Posts tagged ‘scam’

‘CRITICAL FIREFOX UPDATE’

IT ISN’T.  You were cruising Yahoo and you didn’t have javascript blocked.  NOTICE that this is a javascript file you have ‘requested to download’.

 

Never take a Firefox Update from Yahoo.  To check to see if your version of Mozilla Firefox is current, go to the ‘hamburger menu’ [three lines stacked on one another], click, go to help, go to about.  If your version of Firefox isn’t current it will automatically update.

 

Any other method should be regarded as suspect.  Even if you’re almost positive that the ‘update’ is genuine it cannot possibly hurt to double check.  If you don’t the results vary from minor inconvenience (removing all apps and starting fresh, getting them back one by one) to quite conceivably ushering in a virus or rootkit.

 

These attempts are becoming more and more frequent.  Good luck.

August 25, 2017 at 12:43 pm Leave a comment

inbox.com

I was reminded to visit my account I’d just set up.

Problem is, I didn’t.  If you get a message like that, the best possible thing to do is…ignore it.  Mark it as spam, sure.  DO NOT UNSUBSCRIBE. That just confirms an e-mail address.  Almost certainly, were I to visit the site (and my account is about to deactivate! [as in “omg”]), I’d be gifted with a virus, trojan, or some other nasty thing.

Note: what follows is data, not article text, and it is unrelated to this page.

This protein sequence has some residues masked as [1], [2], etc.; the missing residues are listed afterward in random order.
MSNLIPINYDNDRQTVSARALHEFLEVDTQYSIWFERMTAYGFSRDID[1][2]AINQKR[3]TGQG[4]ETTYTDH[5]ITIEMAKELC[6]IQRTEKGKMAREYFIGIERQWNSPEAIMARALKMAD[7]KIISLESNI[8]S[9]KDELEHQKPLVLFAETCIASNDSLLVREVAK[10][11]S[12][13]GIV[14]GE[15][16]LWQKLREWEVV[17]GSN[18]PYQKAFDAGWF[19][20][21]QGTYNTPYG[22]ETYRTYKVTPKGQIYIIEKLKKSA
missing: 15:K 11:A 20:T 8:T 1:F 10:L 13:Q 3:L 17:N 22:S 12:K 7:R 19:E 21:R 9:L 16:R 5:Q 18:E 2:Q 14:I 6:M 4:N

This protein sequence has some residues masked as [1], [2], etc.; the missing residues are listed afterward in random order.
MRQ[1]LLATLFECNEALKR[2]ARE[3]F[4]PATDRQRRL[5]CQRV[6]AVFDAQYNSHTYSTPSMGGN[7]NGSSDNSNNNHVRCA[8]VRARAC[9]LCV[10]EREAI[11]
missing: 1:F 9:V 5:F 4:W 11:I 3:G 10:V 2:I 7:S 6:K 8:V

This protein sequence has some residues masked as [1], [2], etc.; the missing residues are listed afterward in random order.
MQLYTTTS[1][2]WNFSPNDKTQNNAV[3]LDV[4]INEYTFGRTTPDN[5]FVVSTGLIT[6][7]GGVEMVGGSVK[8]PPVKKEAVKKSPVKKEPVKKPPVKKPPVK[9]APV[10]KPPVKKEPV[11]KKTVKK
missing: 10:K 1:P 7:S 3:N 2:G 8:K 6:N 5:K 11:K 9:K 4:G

–Glenn

December 17, 2008 at 2:15 pm Leave a comment

Interesting new hacking fraud

This one is in South Africa, and involves cyberfraud and the government.  I’ve actually been arguing for a while that the old dumb terminal/mainframe scheme makes sense in a lot of situations.  It would allow for mass filters.  Mind you, it would also allow extensive data-mining techniques…but that’s more a matter of visibility than actuality.  And more people would be in on it.

Anyway, what they did–“they” being a varied group of people, including those inside the government–was stick ‘a piece of kit’ (that’s a Britishism I remember as generic) about the size of a memory stick on PCs and then capture data.  Spyware and adware are mentioned, so there would presumably be some actual software invasion involved rather than the capture of data from a port. 

Oh–the take mentioned, in USD, is nearly $25 million.

–Glenn

June 12, 2008 at 8:47 am Leave a comment